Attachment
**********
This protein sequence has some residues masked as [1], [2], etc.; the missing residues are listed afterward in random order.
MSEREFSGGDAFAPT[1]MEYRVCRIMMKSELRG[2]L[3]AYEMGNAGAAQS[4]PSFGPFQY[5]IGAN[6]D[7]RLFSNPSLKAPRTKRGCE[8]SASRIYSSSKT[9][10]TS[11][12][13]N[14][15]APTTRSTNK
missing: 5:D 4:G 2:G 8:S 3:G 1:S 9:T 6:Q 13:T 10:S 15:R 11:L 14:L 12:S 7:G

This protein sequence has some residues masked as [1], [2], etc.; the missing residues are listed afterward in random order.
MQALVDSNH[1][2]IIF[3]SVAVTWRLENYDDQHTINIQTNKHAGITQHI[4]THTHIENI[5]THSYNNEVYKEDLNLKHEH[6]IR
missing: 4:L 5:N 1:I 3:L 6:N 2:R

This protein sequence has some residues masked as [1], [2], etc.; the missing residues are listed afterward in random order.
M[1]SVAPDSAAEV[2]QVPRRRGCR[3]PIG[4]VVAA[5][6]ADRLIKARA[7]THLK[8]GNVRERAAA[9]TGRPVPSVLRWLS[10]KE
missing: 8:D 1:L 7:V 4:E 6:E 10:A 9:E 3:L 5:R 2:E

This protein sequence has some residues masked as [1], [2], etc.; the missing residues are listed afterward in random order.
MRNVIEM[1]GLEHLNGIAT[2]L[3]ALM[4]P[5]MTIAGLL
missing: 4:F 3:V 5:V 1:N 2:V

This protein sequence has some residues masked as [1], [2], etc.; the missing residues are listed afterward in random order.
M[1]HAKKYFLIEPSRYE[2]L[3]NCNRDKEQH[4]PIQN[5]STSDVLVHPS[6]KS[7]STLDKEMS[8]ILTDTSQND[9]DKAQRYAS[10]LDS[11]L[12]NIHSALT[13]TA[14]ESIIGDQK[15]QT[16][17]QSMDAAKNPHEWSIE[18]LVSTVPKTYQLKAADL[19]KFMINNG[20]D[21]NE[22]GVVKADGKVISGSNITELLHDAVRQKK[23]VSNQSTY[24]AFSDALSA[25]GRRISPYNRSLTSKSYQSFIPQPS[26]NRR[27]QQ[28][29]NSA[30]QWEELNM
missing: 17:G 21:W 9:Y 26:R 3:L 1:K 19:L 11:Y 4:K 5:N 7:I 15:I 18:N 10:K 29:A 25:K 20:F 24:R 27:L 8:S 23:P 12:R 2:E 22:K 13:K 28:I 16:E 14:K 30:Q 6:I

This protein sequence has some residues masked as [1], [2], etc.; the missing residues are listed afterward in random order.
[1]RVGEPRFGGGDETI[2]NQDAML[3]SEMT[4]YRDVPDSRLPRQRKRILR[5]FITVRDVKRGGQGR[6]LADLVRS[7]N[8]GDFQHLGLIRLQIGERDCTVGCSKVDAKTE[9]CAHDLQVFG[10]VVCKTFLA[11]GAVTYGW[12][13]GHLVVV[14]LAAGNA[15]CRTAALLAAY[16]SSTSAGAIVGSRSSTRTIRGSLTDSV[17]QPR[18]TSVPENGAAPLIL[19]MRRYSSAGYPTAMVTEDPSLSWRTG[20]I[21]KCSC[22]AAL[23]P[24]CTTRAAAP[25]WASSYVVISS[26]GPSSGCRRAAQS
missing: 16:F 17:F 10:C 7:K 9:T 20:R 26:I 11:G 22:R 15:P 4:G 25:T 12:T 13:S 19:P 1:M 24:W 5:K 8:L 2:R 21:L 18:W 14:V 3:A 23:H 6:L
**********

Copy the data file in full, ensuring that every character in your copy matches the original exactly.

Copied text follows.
This protein sequence has some residues masked as [1], [2], etc.; the missing residues are listed afterward in random order.
MSEREFSGGDAFAPT[1]MEYRVCRIMMKSELRG[2]L[3]AYEMGNAGAAQS[4]PSFGPFQY[5]IGAN[6]D[7]RLFSNPSLKAPRTKRGCE[8]SASRIYSSSKT[9][10]TS[11][12][13]N[14][15]APTTRSTNK
missing: 5:D 4:G 2:G 8:S 3:G 1:S 9:T 6:Q 13:T 10:S 15:R 11:L 14:L 12:S 7:G

This protein sequence has some residues masked as [1], [2], etc.; the missing residues are listed afterward in random order.
MQALVDSNH[1][2]IIF[3]SVAVTWRLENYDDQHTINIQTNKHAGITQHI[4]THTHIENI[5]THSYNNEVYKEDLNLKHEH[6]IR
missing: 4:L 5:N 1:I 3:L 6:N 2:R

This protein sequence has some residues masked as [1], [2], etc.; the missing residues are listed afterward in random order.
M[1]SVAPDSAAEV[2]QVPRRRGCR[3]PIG[4]VVAA[5][6]ADRLIKARA[7]THLK[8]GNVRERAAA[9]TGRPVPSVLRWLS[10]KE
missing: 8:D 1:L 7:V 4:E 6:E 10:A 9:E 3:L 5:R 2:E

This protein sequence has some residues masked as [1], [2], etc.; the missing residues are listed afterward in random order.
MRNVIEM[1]GLEHLNGIAT[2]L[3]ALM[4]P[5]MTIAGLL
missing: 4:F 3:V 5:V 1:N 2:V

This protein sequence has some residues masked as [1], [2], etc.; the missing residues are listed afterward in random order.
M[1]HAKKYFLIEPSRYE[2]L[3]NCNRDKEQH[4]PIQN[5]STSDVLVHPS[6]KS[7]STLDKEMS[8]ILTDTSQND[9]DKAQRYAS[10]LDS[11]L[12]NIHSALT[13]TA[14]ESIIGDQK[15]QT[16][17]QSMDAAKNPHEWSIE[18]LVSTVPKTYQLKAADL[19]KFMINNG[20]D[21]NE[22]GVVKADGKVISGSNITELLHDAVRQKK[23]VSNQSTY[24]AFSDALSA[25]GRRISPYNRSLTSKSYQSFIPQPS[26]NRR[27]QQ[28][29]NSA[30]QWEELNM
missing: 17:G 21:W 9:Y 26:R 3:L 1:K 19:L 11:Y 4:K 5:N 7:I 15:I 18:N 10:K 29:A 25:K 20:F 24:R 27:L 8:S 23:P 12:R 2:E 22:K 13:K 28:I 16:E 14:K 30:Q 6:I

This protein sequence has some residues masked as [1], [2], etc.; the missing residues are listed afterward in random order.
[1]RVGEPRFGGGDETI[2]NQDAML[3]SEMT[4]YRDVPDSRLPRQRKRILR[5]FITVRDVKRGGQGR[6]LADLVRS[7]N[8]GDFQHLGLIRLQIGERDCTVGCSKVDAKTE[9]CAHDLQVFG[10]VVCKTFLA[11]GAVTYGW[12][13]GHLVVV[14]LAAGNA[15]CRTAALLAAY[16]SSTSAGAIVGSRSSTRTIRGSLTDSV[17]QPR[18]TSVPENGAAPLIL[19]MRRYSSAGYPTAMVTEDPSLSWRTG[20]I[21]KCSC[22]AAL[23]P[24]CTTRAAAP[25]WASSYVVISS[26]GPSSGCRRAAQS
missing: 16:F 17:F 10:C 7:K 9:T 20:R 26:I 11:G 22:R 15:P 4:G 25:T 12:T 13:S 19:P 1:M 24:W 5:K 8:L 2:R 21:L 18:W 14:V 3:A 23:H 6:L